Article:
Set in motion
With recent court filing, LPEA jumps into Tri-State and Delta-Montrose fray

Set in motion

The San Juan Generating Station near Shiprock, N.M., pictured above, was once the only way to power the Southwest. Today, communities across the region – including those in LPEA's service territory – are finding ways to expand their local renewable energy portfolios./Photo by Stephen Eginoire

Tracy Chamberlin - 01/31/2019

They want in. La Plata Electric Association’s Board of Directors gave the go-ahead last week for the coop’s legal team to file a request to get involved in a key case between Tri-State Generation & Transmission – LPEA’s power supplier – and Delta-Montrose Electric Association.

“This is going to be a really interesting case,” Mike Dreyspring, La Plata Electric’s CEO, said.

Breaking up is hard to do

Last year, Delta-Montrose decided to buy out its contract with Tri-State – making it the second customer of the power supplier to do so. Instead, it planned to power its territory by increasing local renewable energy production as well as partnering with a wholesale power provider.

The staff and board for the electric coop, which serves 27,000 members across Montrose, Delta and Gunnison counties, had done their homework. They knew Kit Carson Electric near Taos – the first coop to split with Tri-State – paid $37 million to cut ties. Therefore, they had an idea of how much it might cost them to do the same.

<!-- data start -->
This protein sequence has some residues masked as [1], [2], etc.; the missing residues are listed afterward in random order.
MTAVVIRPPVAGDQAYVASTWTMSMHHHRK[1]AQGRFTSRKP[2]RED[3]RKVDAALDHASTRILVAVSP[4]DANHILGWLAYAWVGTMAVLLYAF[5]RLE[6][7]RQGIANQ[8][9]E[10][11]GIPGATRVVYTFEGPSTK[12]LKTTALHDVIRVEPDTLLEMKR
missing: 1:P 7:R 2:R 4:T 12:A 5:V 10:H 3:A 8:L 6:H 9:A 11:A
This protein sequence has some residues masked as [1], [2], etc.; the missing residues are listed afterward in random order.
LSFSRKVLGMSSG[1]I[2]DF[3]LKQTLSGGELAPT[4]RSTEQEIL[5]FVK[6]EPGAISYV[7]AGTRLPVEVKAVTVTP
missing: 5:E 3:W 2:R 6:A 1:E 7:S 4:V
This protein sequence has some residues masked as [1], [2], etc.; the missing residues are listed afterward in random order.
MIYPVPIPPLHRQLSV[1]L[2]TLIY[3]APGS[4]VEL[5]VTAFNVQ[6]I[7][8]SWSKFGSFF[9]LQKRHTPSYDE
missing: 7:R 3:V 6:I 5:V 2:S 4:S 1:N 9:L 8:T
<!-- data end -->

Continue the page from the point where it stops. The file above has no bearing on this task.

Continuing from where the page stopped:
But when Tri-State came back with a number, which hasn’t been disclosed, it far exceeded anything Delta-Montrose envisioned. Tri-State was also not willing to disclose the formulas or calculations it used to get to that number.

In response, Delta-Montrose filed a complaint with the Colorado Public Utility Commission on Dec. 6. It called the most of the buyout unreasonable, unjust and discriminatory and asked the state agency to step in.

Tri-State countered by filing something of its own – in court. The power supplier is claiming the Colorado Public Utility Commission doesn’t have jurisdiction because it’s a state agency, whereas Tri-State serves 43 electric cooperatives across Colorado, Nebraska, New Mexico and Wyoming. Tri-State’s argument is that this should be settled in the federal courts.

All this back-and-forth, though, played out over the holiday season – which, it turns out, has caused another hiccup.

Because of open meeting laws, Christmas and New Year breaks, and the need to get board approval, LPEA wasn’t able to get its legal request to the Colorado Public Utility Commission before Jan. 9 – the deadline for filing a motion to intervene.

Therefore, LPEA had to first ask the state agency to allow it to enter the fray a little late. Dreyspring thinks with the mitigating circumstances and timing, LPEA’s request to intervene will likely be approved.

In fact, he said, the commission just might extend the deadline another 30 or 60 days because other groups have also asked to jump on board a little late.